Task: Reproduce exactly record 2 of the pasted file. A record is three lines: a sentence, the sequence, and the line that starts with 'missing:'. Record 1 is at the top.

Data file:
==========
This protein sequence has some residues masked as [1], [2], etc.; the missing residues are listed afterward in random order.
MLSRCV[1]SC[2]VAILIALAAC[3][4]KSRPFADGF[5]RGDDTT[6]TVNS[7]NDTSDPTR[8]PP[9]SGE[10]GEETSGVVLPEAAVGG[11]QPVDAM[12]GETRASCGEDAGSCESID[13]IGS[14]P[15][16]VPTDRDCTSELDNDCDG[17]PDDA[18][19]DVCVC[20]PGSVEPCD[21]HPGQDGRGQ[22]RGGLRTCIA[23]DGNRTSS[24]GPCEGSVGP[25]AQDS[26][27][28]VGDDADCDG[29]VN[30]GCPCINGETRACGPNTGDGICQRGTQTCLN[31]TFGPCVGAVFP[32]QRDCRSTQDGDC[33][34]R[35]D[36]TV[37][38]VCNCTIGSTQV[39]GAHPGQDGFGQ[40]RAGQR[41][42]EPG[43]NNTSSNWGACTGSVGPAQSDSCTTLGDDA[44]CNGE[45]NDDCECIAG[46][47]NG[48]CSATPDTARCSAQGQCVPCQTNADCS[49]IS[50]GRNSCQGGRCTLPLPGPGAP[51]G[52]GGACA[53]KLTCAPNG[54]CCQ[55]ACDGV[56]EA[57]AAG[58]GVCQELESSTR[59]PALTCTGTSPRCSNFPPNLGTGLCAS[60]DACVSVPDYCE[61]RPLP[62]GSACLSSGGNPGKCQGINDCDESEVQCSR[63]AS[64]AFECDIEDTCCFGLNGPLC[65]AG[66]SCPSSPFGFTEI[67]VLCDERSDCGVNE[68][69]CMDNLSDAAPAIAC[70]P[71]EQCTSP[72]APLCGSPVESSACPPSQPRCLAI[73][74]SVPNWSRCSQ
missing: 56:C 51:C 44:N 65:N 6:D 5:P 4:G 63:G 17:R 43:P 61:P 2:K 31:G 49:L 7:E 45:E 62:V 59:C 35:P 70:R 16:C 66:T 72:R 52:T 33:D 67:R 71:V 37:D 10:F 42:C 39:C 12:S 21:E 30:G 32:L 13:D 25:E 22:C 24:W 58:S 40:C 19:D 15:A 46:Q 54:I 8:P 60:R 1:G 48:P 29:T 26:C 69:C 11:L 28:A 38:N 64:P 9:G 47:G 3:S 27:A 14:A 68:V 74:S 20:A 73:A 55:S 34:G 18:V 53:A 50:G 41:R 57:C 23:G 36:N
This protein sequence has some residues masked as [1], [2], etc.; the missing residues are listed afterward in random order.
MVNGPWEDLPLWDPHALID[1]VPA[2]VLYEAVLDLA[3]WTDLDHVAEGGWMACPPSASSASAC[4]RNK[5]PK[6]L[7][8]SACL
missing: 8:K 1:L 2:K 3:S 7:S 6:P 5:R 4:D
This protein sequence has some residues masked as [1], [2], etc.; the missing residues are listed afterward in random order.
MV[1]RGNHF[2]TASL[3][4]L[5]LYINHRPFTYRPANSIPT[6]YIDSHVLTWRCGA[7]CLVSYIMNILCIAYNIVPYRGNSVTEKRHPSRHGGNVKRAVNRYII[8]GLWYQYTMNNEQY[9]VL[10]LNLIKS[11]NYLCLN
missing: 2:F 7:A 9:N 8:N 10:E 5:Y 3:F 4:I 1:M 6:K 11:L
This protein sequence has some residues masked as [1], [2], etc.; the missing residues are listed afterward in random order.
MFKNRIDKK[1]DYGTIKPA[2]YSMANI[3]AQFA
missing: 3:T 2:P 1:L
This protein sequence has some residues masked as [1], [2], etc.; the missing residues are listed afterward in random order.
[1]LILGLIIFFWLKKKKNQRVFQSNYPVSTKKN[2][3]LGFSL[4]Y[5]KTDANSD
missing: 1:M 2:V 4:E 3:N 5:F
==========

This protein sequence has some residues masked as [1], [2], etc.; the missing residues are listed afterward in random order.
MVNGPWEDLPLWDPHALID[1]VPA[2]VLYEAVLDLA[3]WTDLDHVAEGGWMACPPSASSASAC[4]RNK[5]PK[6]L[7][8]SACL
missing: 8:K 1:L 2:K 3:S 7:S 6:P 5:R 4:D